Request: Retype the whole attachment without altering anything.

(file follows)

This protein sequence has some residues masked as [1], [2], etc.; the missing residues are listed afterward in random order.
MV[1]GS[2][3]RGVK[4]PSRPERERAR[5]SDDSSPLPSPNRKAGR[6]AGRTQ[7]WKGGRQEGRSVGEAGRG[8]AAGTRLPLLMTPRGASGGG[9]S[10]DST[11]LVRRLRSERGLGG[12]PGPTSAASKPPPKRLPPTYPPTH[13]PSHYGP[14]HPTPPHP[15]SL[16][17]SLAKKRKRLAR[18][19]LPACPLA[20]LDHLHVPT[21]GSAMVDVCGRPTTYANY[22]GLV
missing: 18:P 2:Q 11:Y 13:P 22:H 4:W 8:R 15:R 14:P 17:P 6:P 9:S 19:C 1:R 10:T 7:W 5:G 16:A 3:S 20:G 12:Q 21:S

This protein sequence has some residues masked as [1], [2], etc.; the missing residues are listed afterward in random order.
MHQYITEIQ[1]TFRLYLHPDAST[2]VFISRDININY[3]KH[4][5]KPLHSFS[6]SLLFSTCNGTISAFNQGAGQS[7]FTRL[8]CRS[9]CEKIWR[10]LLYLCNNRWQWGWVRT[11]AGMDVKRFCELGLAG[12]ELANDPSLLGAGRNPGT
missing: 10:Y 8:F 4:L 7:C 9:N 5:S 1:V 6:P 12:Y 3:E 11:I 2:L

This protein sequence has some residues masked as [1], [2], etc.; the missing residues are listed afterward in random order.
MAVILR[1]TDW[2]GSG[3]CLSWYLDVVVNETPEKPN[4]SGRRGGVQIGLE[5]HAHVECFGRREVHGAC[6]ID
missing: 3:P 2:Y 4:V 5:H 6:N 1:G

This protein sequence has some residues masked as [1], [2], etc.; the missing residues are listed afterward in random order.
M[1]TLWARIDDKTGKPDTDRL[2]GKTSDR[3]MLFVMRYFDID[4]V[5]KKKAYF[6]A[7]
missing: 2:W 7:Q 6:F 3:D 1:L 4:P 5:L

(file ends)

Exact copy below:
This protein sequence has some residues masked as [1], [2], etc.; the missing residues are listed afterward in random order.
MV[1]GS[2][3]RGVK[4]PSRPERERAR[5]SDDSSPLPSPNRKAGR[6]AGRTQ[7]WKGGRQEGRSVGEAGRG[8]AAGTRLPLLMTPRGASGGG[9]S[10]DST[11]LVRRLRSERGLGG[12]PGPTSAASKPPPKRLPPTYPPTH[13]PSHYGP[14]HPTPPHP[15]SL[16][17]SLAKKRKRLAR[18][19]LPACPLA[20]LDHLHVPT[21]GSAMVDVCGRPTTYANY[22]GLV
missing: 18:P 2:Q 11:Y 13:P 22:H 4:W 8:R 15:R 14:P 17:P 6:P 9:S 19:C 1:R 10:T 7:W 5:G 16:A 3:S 20:G 12:Q 21:S

This protein sequence has some residues masked as [1], [2], etc.; the missing residues are listed afterward in random order.
MHQYITEIQ[1]TFRLYLHPDAST[2]VFISRDININY[3]KH[4][5]KPLHSFS[6]SLLFSTCNGTISAFNQGAGQS[7]FTRL[8]CRS[9]CEKIWR[10]LLYLCNNRWQWGWVRT[11]AGMDVKRFCELGLAG[12]ELANDPSLLGAGRNPGT
missing: 10:Y 8:F 4:L 7:C 9:N 5:S 1:V 6:P 12:Y 3:E 11:I 2:L

This protein sequence has some residues masked as [1], [2], etc.; the missing residues are listed afterward in random order.
MAVILR[1]TDW[2]GSG[3]CLSWYLDVVVNETPEKPN[4]SGRRGGVQIGLE[5]HAHVECFGRREVHGAC[6]ID
missing: 3:P 2:Y 4:V 5:H 6:N 1:G

This protein sequence has some residues masked as [1], [2], etc.; the missing residues are listed afterward in random order.
M[1]TLWARIDDKTGKPDTDRL[2]GKTSDR[3]MLFVMRYFDID[4]V[5]KKKAYF[6]A[7]
missing: 2:W 7:Q 6:F 3:D 1:L 4:P 5:L